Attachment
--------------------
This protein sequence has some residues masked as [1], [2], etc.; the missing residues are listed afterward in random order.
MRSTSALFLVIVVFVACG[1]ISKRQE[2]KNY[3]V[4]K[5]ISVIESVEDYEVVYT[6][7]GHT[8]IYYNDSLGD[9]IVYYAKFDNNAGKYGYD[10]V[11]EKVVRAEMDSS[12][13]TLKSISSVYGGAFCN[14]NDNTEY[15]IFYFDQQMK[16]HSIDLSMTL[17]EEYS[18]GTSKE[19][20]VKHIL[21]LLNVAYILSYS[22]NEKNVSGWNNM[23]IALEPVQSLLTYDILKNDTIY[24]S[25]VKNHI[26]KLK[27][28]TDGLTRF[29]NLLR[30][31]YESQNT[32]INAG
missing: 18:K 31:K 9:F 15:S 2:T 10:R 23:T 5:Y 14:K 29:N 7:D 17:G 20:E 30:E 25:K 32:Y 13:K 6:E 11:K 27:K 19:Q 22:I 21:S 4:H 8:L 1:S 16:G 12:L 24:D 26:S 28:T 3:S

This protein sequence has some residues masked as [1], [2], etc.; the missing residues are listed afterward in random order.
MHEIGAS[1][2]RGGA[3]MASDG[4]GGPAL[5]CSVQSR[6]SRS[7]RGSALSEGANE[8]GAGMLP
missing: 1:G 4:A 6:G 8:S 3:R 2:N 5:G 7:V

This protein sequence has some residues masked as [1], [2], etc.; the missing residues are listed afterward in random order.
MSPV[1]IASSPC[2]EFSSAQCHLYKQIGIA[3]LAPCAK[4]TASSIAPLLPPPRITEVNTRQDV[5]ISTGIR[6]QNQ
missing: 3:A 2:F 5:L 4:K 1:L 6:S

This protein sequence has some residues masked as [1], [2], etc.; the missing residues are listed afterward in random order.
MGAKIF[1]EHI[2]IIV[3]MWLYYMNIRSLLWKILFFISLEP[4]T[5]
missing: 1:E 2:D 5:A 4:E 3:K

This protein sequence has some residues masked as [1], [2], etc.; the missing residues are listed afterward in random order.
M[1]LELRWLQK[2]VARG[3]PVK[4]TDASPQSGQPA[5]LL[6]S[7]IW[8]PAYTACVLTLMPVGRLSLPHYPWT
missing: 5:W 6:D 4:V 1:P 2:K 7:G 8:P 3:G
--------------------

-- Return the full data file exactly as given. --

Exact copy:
This protein sequence has some residues masked as [1], [2], etc.; the missing residues are listed afterward in random order.
MRSTSALFLVIVVFVACG[1]ISKRQE[2]KNY[3]V[4]K[5]ISVIESVEDYEVVYT[6][7]GHT[8]IYYNDSLGD[9]IVYYAKFDNNAGKYGYD[10]V[11]EKVVRAEMDSS[12][13]TLKSISSVYGGAFCN[14]NDNTEY[15]IFYFDQQMK[16]HSIDLSMTL[17]EEYS[18]GTSKE[19][20]VKHIL[21]LLNVAYILSYS[22]NEKNVSGWNNM[23]IALEPVQSLLTYDILKNDTIY[24]S[25]VKNHI[26]KLK[27][28]TDGLTRF[29]NLLR[30][31]YESQNT[32]INAG
missing: 18:K 31:K 9:F 15:S 2:T 10:R 23:T 5:Y 14:K 29:N 7:D 17:G 20:E 30:E 25:K 32:Y 13:K 6:E 11:K 27:K 19:Q 22:I 21:S 4:H 8:L 1:S 16:G 12:L 24:D 26:S 28:T 3:S

This protein sequence has some residues masked as [1], [2], etc.; the missing residues are listed afterward in random order.
MHEIGAS[1][2]RGGA[3]MASDG[4]GGPAL[5]CSVQSR[6]SRS[7]RGSALSEGANE[8]GAGMLP
missing: 1:G 4:A 6:G 8:S 3:R 2:N 5:G 7:V

This protein sequence has some residues masked as [1], [2], etc.; the missing residues are listed afterward in random order.
MSPV[1]IASSPC[2]EFSSAQCHLYKQIGIA[3]LAPCAK[4]TASSIAPLLPPPRITEVNTRQDV[5]ISTGIR[6]QNQ
missing: 3:A 2:F 5:L 4:K 1:L 6:S

This protein sequence has some residues masked as [1], [2], etc.; the missing residues are listed afterward in random order.
MGAKIF[1]EHI[2]IIV[3]MWLYYMNIRSLLWKILFFISLEP[4]T[5]
missing: 1:E 2:D 5:A 4:E 3:K

This protein sequence has some residues masked as [1], [2], etc.; the missing residues are listed afterward in random order.
M[1]LELRWLQK[2]VARG[3]PVK[4]TDASPQSGQPA[5]LL[6]S[7]IW[8]PAYTACVLTLMPVGRLSLPHYPWT
missing: 5:W 6:D 4:V 1:P 2:K 7:G 8:P 3:G